When John and I became host parents for Lukas, our exchange student from Switzerland, a few years ago, it was on a whim. During the application process, one of the questions asked of us was what were our rules. Honestly, it was the question that stumped us.
If you know us and know our kids, that may or may not surprise you. Our kids are pretty good. They aren’t exactly kids now at nearly 21 and 18, but they have always been generally well mannered and well behaved, and well, we haven’t exactly had rules with them. It wasn’t that we lived in a home absent of rules, we just had rules as they were necessary. For example, when Will was a toddler, we made a rule that he couldn’t watch the Rugrats on television because I didn’t want him imitating the behavior on one of the characters who was bratty.
That was our general approach to parenting, and well, I think we did ok. I mean, Will is now an adult and he is in college on track to graduate on time and Claire is a senior in high school. Both are doing really.
I tend to deal with my classroom in the same way. I don’t have a laundry list of rules for the students on the first day we just have an understanding that we will all treat each other with respect and if that isn’t working, I will step in and deal with situations as necessary. It works for me. It works for my students too. I can only think of a couple of students over the past 25 years who have thought I was unfair, but even with those students and parents I have maintained a positive working relationship.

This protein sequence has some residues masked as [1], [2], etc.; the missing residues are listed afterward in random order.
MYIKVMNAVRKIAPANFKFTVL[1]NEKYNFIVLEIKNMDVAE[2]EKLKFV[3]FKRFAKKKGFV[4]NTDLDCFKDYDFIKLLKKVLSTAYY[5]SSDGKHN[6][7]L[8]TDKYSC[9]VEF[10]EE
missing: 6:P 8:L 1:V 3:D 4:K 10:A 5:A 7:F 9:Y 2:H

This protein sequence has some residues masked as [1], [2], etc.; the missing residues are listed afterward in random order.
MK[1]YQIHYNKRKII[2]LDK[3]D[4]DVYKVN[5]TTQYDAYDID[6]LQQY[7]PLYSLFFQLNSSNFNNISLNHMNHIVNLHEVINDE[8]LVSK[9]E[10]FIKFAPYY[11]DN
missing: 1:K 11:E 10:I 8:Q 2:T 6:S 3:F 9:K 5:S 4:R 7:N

I think that is my problem when we tackle problems with steadfast, set in stone, black and white solutions. What works in one instance doesn’t always work in another.
I know that when we are talking about problems that our government deals with, it is bigger than problems a parent faces or a teacher, but I do think we have to be reasonable. I understand the fear that some have about terrorism. It is real. However, the ban from the executive order, no matter what the intention, is not going to be effective. It has, I believe impacted the wrong people the most. It’s because when making the rule, when just looking at the black and white, the shades of grey weren’t considered at all, which is why we see the backlash, and why we will keep seeing the backlash. Our leaders need to start thinking before acting, which brings me back to the best parenting lesson I ever had.
When Will was just three, I grounded him from the television for a week. This, by the way, was always the best consequence for him. However, I did not consult John, who used the tv as a babysitter while he got dressed in the mornings [I was already at work], nor did I think about how awful it would be to have to entertain him without the television for a week. Still, as parents, we followed through. We made a 7 day chart and we stuck to our guns, BUT, I never again gave a quick consequence without considering how the consequence would impact the rest of us. I’m hoping that if nothing else the backlash from protests, judges, and angry Congressional members will convince our leader to think twice before acting rashly again. I know the job is hard, but it is too important for him to fail.